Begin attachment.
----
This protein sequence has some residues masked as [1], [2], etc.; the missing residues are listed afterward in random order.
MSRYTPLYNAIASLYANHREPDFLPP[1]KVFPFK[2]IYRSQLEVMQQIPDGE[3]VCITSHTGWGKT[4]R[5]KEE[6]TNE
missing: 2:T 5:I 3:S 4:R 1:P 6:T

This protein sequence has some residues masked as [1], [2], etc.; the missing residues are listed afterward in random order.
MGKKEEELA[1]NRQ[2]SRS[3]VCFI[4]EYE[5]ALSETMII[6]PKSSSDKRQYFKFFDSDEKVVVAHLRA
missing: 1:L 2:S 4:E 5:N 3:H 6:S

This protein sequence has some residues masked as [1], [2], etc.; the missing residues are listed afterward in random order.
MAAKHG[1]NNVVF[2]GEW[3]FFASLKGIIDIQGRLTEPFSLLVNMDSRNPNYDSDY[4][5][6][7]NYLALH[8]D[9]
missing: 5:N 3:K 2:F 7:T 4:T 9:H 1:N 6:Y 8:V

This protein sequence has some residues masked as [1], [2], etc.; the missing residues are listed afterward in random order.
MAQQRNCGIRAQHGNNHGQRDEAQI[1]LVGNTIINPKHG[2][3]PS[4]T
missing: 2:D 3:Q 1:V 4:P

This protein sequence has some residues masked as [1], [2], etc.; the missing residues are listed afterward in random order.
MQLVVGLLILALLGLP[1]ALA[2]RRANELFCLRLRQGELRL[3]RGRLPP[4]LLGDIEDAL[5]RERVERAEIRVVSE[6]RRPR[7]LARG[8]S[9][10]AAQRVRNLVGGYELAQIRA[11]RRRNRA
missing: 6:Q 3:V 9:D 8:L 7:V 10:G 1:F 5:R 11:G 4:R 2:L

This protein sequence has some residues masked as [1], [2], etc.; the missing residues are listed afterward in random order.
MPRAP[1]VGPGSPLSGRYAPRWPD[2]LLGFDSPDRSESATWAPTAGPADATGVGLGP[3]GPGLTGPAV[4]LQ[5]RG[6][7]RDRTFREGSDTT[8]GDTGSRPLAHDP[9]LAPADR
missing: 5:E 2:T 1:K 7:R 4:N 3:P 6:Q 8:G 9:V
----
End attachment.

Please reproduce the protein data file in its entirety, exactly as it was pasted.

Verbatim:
This protein sequence has some residues masked as [1], [2], etc.; the missing residues are listed afterward in random order.
MSRYTPLYNAIASLYANHREPDFLPP[1]KVFPFK[2]IYRSQLEVMQQIPDGE[3]VCITSHTGWGKT[4]R[5]KEE[6]TNE
missing: 2:T 5:I 3:S 4:R 1:P 6:T

This protein sequence has some residues masked as [1], [2], etc.; the missing residues are listed afterward in random order.
MGKKEEELA[1]NRQ[2]SRS[3]VCFI[4]EYE[5]ALSETMII[6]PKSSSDKRQYFKFFDSDEKVVVAHLRA
missing: 1:L 2:S 4:E 5:N 3:H 6:S

This protein sequence has some residues masked as [1], [2], etc.; the missing residues are listed afterward in random order.
MAAKHG[1]NNVVF[2]GEW[3]FFASLKGIIDIQGRLTEPFSLLVNMDSRNPNYDSDY[4][5][6][7]NYLALH[8]D[9]
missing: 5:N 3:K 2:F 7:T 4:T 9:H 1:N 6:Y 8:V

This protein sequence has some residues masked as [1], [2], etc.; the missing residues are listed afterward in random order.
MAQQRNCGIRAQHGNNHGQRDEAQI[1]LVGNTIINPKHG[2][3]PS[4]T
missing: 2:D 3:Q 1:V 4:P

This protein sequence has some residues masked as [1], [2], etc.; the missing residues are listed afterward in random order.
MQLVVGLLILALLGLP[1]ALA[2]RRANELFCLRLRQGELRL[3]RGRLPP[4]LLGDIEDAL[5]RERVERAEIRVVSE[6]RRPR[7]LARG[8]S[9][10]AAQRVRNLVGGYELAQIRA[11]RRRNRA
missing: 6:Q 3:V 9:D 8:L 7:V 10:G 1:F 5:R 11:G 4:R 2:L

This protein sequence has some residues masked as [1], [2], etc.; the missing residues are listed afterward in random order.
MPRAP[1]VGPGSPLSGRYAPRWPD[2]LLGFDSPDRSESATWAPTAGPADATGVGLGP[3]GPGLTGPAV[4]LQ[5]RG[6][7]RDRTFREGSDTT[8]GDTGSRPLAHDP[9]LAPADR
missing: 5:E 2:T 1:K 7:R 4:N 3:P 6:Q 8:G 9:V